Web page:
Climbing Mount Fuji

Mount Fuji is Japan’s highest mountain at 3,776 metres, and is considered sacred by many who climb her. There‘s a limited climbing season, with routes only officially open between July and August, meaning that the trails can be very busy during this period.

The Preparation

The preparation and planning for the climb up Fuji is almost as important as the day itself.

I had read many blogs and information about how people climb Mount Fuji, and there are two options. The first is to complete the whole climb in one day, starting off early and arriving at the summit by midday, followed by the descent, hopefully arriving back at the 5th station before dark. However, after our failure with Mount Kinabulu, I was less than enthusiastic with this approach. The alternative is to start at lunch time on day 1, climb to the 7th or 8th stations, stay in a mountain hut, and then complete the ascent the following morning in time for the sunrise. This seemed much more relaxing to me.

I booked our transport with Highway Buses, costing 2,700 YEN each way, departing at 9.40am from Shinjuku. For the return bus, my advice is to book a later ticket than expected because you can always change to an earlier bus is required but you cannot get on a later bus if you miss your reservation. Also, I booked a nights’ accommodation with Fujisan Hotel, who have English-speaking staff answering the telephones. The hotel is definitely not a hotel (more on that later) and is very expensive at 8,700 YEN per person per night, including dinner and breakfast.  

Being long-term travellers, mainly based in the hot South East Asian countries, we had minimal in the way of appropriate kit, travelling with only basic running trainers and limited warm clothing. However, our plan was to layer-up as much as possible, taking multiple t-shirts and our one fleece jacket. Also, we bought poncho-style rain coats from Don Quixote, and I ended up completing my look with a black bin bag! Taking enough clothing is really important, not for the hike itself, but it gets seriously cold whilst waiting for the sunrise. Additional bits of equipment that we decided to buy were a head torch, for the 2am hike, and a walking stick, to help with the terrain. I have to admit that the Japanese know how to dress in style for outdoor events, but you really don’t need the latest equipment, as long as you can stay dry and warm.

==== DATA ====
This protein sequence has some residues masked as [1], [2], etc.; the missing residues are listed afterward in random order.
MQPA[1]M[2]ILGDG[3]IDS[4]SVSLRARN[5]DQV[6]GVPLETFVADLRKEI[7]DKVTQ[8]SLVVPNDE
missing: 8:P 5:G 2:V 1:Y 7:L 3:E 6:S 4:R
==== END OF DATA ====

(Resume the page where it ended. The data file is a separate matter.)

The Climb

We arrived at 5th station of the Yoshida Trail at about 12.30pm, stopping for lunch for 30 minutes to try and acclimatise to the altitude, before setting off for the hike. Unfortunately, the weather was not on our side, and it decided to rain heavily for the first hour of our climb. Fully kitted out in all our waterproof gear and only a thick film of mist for a view, we started the climb with our heads down, wondering what we’d let ourselves in for.

The ascent

However, before long our bodies had heated up nicely, the rain had lessened and we were slowly starting to see our surroundings. The slopes of Mount Fuji aren’t the prettiest, being mostly grey/black gravel, with the occasional patch of greenery. Our aim was not to rush, hoping this would minimise any problems from altitude sickness. We made good progress though, passing through the 6th station, which is relatively close to the 5th, and then reaching the 7th. From here, mountain huts are present, starting at the 7th and continuing through to the original 8th station. My advice would be to pick the highest mountain hut possible to stay in because it’s not the climb the first day that’s difficult, it’s the climb in the following morning that’ll seem hard.

The path on the way up is well made, being either graduated with steps or with big stones. This makes the climb comfortable, as the ground surface is easy to grip. We reached our mountain hut, the Fujisan Hotel, at about 4.30pm, with the sky clearing to reveal a beautiful blue above the cloud layer. It was an amazing sight to be above the clouds, with them stretching out for miles around. We were pleased to have made it to our accommodation, but equally pleased with the view.

Above the clouds